Networking for Rights (NfR) has expressed its strongest condemnation of new form of censorship being practiced in Sri Lanka by the imposition of a ban on posters and the arrest of those pasting them.
According to a report released by The Centre for Human Rights (CHR) in Sri Lanka, 24 persons have been arrested for pasting posters during the last few months. Almost all posters so banned by the Police are critical of the Government and relate to rights of the students, workers and medical professionals.
On top of this, in the Colombo public notice boards have been reduced to a minimum and putting up political bill boards have been effectively banned.
Public display of posters is an age old tradition of free expression all over the world and the people of Sri Lanka have enjoyed this right until now, even under emergency rule. The Supreme Court of Sri Lanka has assured the right to paste posters, time and again during last few decades.
As recently as on 4 October this year, the Supreme Court directed the Attorney General to order the Police Chief to stop taking any action under Emergency Regulations in cases involving the pasting of posters. There is no law in Sri Lanka that prohibits pasting of posters.
Intimidating and arresting persons pasting posters has become a common occurrence in recent times. It is a method of suppressing criticism and dissenting opinion. As the CHR has stated, “There are no legal provisions preventing anyone from printing, distributing or pasting posters, but in the recent months many arrests were made under the outdated Section 120 of the Penal Code, which deals with treason and unrelated sections of the National Thoroughfares Act and National Environment Act.”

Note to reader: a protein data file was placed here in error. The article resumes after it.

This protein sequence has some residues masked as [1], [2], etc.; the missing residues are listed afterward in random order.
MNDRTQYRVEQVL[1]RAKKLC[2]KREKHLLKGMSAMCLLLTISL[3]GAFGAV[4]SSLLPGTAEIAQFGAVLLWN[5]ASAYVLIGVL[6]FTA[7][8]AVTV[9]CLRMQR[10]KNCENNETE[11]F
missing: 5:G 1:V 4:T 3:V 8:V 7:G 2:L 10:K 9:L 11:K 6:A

In a situation where the mainstream media is under an unprecedented pressure to practice self censorship of critical and dissenting opinions, posters and hand bills play a vital role in the exercise of the people’s right to information. Banning posters and hand bills by arbitrary Police action constitutes a serious violation of the people’s right to know.
NfR considers this new development as a dangerous trend not only for the people’s rights to know but also to democratic governance. This again shows that the current regime has no genuine intention of improving media freedom and its only concern is to control free dissemination of ideas and opinions in Sri Lanka.